The family of Middleburg businessman and horse breeder James J. Wilson announced last week that it will seek to build a "European-style" turf course in Prince William County just off Route 15 near the Loudoun County line.
The proposed racecourse, which requires approval from the Virginia Racing Commission and the Prince William Board of County Supervisors, would be the state's second parimutuel track. The facility, which would offer afternoon races each weekend and one weekday, would include a 1 1/2-mile grass course, a 2,000-seat grandstand and a year-round betting parlor for simulcast races.
The proposal, made by Equus Gaming Co. and Virginia Turf Club Inc., is the second in recent days to capture the attention of residents in Prince William and adjacent counties. On Tuesday, Colonial Downs Inc., which owns Virginia's other parimutuel racetrack in New Kent County, announced that it wants to build a steeplechase track and betting parlor in Dumfries.
The proposals come as a 1994 Prince William County referendum allowing tracks and county betting parlors approaches its five-year mark, ending the window of opportunity to build such facilities in Prince William.
The Virginia Racing Commission, which must approve any track, has set a September deadline for applications. Commission officials said they have not received any formal proposals.
Proposed horse-racing tracks have created controversy in Northern Virginia since the state authorized parimutuel wagering on horse races in a 1988 statewide referendum. Since 1992, voters in five jurisdictions--including Loudoun, Fairfax City and Falls Church--have shot down attempts by the horse-racing industry to build betting parlors.
In 1994, Loudoun voters rejected an effort to bring a horse-racing track to the county, eliminating the bid of Maryland track owner Joseph DeFrancis to build one in Ashburn. DeFrancis, owner of Laurel and Pimlico racetracks in Maryland, proposed building the track near Dulles International Airport. Nearby residents objected to the traffic and crime they said it would bring; western residents supported it as a boon to the county's horse industry.
Virginia Racing Commission Chairwoman Robin Williams said the commission could license one, both or neither of the two racetracks that are in the running for Prince William. Because they are both turf tracks, she said, it is unlikely both will be approved.
Both Colonial Downs and Virginia Turf Club officials have stressed that they will work with the community to design tracks that don't overly disrupt nearby neighborhoods.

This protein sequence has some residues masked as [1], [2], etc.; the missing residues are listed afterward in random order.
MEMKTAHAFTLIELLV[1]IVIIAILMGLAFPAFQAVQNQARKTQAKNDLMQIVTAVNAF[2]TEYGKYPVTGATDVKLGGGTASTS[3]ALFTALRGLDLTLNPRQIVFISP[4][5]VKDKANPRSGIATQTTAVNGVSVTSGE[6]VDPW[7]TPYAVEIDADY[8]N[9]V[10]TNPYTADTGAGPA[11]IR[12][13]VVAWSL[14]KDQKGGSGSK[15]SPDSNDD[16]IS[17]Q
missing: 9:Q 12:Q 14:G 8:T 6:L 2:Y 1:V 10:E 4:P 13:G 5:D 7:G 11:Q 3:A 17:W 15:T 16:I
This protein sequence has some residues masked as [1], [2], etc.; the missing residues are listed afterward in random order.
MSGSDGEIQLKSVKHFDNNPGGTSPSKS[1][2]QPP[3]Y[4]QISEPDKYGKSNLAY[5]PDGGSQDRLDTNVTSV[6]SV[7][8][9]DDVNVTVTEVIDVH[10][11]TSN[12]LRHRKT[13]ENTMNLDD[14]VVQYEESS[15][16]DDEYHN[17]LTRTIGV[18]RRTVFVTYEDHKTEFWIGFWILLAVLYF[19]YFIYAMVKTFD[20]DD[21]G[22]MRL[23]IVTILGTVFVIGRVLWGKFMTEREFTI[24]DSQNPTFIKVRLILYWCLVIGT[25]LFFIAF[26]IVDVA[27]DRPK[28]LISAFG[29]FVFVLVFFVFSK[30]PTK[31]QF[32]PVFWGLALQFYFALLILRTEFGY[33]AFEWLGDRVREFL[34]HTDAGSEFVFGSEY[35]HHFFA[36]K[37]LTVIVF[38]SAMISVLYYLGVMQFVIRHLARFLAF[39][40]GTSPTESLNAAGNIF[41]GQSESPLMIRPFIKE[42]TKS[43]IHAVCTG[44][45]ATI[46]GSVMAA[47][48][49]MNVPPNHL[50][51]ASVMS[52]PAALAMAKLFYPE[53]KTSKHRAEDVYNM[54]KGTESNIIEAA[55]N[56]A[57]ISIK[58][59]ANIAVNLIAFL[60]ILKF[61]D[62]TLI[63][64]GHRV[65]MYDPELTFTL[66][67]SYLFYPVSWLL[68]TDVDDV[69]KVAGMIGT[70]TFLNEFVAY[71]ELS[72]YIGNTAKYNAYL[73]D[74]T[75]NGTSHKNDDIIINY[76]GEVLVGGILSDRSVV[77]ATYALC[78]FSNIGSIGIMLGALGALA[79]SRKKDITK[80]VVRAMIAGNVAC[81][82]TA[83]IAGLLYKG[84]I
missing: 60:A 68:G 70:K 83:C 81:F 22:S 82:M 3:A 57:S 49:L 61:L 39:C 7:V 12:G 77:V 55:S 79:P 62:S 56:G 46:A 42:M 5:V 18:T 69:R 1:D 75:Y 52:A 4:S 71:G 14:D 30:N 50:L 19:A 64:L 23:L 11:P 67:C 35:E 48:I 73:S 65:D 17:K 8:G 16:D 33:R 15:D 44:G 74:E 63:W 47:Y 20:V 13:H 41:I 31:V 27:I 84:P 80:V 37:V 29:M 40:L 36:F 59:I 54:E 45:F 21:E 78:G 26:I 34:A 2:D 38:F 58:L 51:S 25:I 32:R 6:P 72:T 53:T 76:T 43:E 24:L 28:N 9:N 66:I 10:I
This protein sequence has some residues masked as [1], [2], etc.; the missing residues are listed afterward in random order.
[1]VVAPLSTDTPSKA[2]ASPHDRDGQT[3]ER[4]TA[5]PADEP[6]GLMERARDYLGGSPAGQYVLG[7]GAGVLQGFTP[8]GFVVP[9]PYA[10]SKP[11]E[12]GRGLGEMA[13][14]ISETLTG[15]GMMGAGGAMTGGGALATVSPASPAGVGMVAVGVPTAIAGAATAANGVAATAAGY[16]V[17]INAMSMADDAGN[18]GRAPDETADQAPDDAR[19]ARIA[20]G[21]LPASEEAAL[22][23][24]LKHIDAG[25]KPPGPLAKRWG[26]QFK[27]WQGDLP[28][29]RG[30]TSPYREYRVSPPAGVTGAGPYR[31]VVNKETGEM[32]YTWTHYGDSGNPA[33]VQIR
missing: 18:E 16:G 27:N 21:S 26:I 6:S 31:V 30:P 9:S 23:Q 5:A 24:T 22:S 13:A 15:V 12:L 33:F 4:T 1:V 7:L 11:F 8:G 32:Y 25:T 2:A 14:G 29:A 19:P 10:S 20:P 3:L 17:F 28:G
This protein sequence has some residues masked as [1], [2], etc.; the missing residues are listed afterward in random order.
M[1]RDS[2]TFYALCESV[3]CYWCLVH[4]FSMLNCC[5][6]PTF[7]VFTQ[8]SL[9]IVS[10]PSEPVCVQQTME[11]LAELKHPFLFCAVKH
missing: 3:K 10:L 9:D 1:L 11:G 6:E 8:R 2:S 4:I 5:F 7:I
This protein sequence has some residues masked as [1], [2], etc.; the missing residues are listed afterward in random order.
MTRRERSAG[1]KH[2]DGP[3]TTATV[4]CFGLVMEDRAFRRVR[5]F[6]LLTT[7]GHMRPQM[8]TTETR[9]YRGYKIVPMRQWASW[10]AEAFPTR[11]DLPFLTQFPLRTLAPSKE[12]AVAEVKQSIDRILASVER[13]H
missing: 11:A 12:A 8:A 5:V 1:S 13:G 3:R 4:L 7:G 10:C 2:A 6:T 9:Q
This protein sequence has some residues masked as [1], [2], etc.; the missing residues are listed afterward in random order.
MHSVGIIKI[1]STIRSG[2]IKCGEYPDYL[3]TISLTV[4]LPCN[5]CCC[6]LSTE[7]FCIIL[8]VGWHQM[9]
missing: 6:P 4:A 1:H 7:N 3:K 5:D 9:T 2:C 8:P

"We want to keep the size down so as to not overwhelm the experience of being in such a beautiful place," said Brian Wilson, spokesman for the Turf Club.
The Turf Club course, which would be on a 251-acre tract at Routes 15 and 701, would host only daytime races and would not be lit, according to an application for a special-use permit filed July 1 with Prince William officials. Wilson said the track would host about 100 days of live racing each year.
James Wilson, who breeds and raises thoroughbreds at his Dresden Farm in Middleburg, also made an unsuccessful 1994 bid to build a track in Prince William. He runs a successful track in Puerto Rico.
Jeffrey P. Jacobs, Colonial Downs's chief executive, noted that his company's proposed one-mile track would replace a landfill. "You're changing the whole appearance of the front yard of the city of Dumfries," Jacobs said.
Colonial Downs has long considered populous and lucrative Northern Virginia the place to revive an enterprise that has not been as successful as it hoped. Its racetrack in New Kent County lost $5.3 million last year.
The company has signed a letter of intent to purchase 85 acres of privately owned landfill near Interstate 95 and Route 234. For the track to be built, the Dumfries Town Council must approve the project. The facility would not require the approval of the Prince William Board of County Supervisors.
Jacobs said the racetrack would likely start with 20 racing days a year.
Even if the commission signs off on one or both of the proposals, the companies undoubtedly will have to overcome some community opposition.
Already, Prince William Supervisor Edgar S. Wilbourn (R-Gainesville), in whose district the Wilson track would be located, has questioned the area's ability to handle increased traffic.
"It's right in housing area subdivisions," he said. "I wouldn't put a manufacturing site next to residences, so why would I put a racetrack next to residences?"